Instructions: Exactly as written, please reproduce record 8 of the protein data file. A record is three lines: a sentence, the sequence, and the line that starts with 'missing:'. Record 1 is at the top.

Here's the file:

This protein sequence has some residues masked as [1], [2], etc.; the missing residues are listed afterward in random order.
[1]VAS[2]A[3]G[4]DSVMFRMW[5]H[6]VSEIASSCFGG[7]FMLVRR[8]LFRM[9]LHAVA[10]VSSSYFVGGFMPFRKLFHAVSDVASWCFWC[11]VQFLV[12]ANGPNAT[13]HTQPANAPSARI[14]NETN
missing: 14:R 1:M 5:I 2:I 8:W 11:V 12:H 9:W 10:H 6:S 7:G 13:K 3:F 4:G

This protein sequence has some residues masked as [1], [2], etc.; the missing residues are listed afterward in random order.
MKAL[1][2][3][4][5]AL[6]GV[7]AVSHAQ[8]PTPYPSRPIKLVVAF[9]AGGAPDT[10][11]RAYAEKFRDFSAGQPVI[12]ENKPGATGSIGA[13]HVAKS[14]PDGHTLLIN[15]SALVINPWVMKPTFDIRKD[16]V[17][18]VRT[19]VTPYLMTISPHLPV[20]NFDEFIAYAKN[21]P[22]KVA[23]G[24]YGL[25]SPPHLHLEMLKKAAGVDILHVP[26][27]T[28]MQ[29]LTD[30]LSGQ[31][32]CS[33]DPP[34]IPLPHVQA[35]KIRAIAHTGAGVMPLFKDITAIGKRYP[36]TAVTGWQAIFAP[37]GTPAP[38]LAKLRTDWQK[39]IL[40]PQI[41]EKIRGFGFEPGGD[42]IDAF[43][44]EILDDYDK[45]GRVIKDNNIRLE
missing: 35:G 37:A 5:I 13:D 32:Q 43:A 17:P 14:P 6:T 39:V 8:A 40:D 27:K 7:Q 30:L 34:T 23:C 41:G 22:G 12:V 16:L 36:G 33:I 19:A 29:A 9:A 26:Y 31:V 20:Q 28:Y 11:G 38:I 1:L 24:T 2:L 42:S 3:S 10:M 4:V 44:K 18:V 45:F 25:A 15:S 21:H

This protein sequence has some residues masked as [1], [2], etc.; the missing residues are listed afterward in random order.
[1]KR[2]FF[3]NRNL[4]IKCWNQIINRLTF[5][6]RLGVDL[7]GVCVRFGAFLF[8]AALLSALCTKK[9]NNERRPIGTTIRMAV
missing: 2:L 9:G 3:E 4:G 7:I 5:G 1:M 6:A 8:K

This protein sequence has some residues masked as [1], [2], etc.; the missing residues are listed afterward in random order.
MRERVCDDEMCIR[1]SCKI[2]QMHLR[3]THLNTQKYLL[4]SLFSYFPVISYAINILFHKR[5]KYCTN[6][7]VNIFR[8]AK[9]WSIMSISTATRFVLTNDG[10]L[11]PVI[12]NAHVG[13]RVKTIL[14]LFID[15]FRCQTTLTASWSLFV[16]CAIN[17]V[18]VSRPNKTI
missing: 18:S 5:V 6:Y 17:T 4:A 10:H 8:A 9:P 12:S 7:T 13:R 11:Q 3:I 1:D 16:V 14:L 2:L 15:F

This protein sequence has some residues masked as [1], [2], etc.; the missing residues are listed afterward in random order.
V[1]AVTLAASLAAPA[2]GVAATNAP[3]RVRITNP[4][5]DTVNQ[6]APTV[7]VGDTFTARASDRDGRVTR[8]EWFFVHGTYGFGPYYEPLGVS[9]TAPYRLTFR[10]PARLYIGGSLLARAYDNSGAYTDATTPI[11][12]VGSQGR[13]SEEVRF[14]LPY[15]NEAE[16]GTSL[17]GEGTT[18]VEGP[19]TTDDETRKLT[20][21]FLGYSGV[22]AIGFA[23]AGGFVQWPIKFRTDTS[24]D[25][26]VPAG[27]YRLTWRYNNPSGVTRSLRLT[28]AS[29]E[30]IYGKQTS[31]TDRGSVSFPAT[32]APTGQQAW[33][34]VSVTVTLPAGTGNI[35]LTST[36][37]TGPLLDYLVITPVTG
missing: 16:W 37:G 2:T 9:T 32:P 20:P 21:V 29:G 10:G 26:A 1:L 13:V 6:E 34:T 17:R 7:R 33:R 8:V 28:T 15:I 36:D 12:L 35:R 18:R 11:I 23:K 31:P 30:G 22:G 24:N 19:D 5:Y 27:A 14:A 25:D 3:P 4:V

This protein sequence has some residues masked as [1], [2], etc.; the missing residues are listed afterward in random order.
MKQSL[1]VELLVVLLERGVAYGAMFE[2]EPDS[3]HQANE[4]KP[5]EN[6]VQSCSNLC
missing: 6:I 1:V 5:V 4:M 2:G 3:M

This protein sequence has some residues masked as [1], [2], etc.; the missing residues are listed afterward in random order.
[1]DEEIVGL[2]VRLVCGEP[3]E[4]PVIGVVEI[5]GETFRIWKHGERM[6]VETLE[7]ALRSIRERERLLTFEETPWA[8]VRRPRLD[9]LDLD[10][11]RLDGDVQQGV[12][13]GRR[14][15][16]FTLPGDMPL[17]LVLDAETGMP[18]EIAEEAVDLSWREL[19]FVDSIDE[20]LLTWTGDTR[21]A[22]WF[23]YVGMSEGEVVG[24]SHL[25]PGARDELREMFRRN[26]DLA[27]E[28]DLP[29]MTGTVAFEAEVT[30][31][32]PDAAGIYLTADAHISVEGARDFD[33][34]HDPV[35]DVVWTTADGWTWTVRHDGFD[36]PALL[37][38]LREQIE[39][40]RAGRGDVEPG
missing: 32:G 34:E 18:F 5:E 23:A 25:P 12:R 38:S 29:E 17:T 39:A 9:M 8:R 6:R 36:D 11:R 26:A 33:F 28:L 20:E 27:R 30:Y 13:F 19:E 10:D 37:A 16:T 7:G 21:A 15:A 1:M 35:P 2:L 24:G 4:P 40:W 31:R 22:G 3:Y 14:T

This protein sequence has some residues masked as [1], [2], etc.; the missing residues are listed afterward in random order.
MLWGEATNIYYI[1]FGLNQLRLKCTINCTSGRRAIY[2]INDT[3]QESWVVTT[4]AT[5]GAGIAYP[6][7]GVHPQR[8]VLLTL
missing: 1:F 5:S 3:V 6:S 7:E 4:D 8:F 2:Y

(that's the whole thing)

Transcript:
This protein sequence has some residues masked as [1], [2], etc.; the missing residues are listed afterward in random order.
MLWGEATNIYYI[1]FGLNQLRLKCTINCTSGRRAIY[2]INDT[3]QESWVVTT[4]AT[5]GAGIAYP[6][7]GVHPQR[8]VLLTL
missing: 1:F 5:S 3:V 6:S 7:E 4:D 8:F 2:Y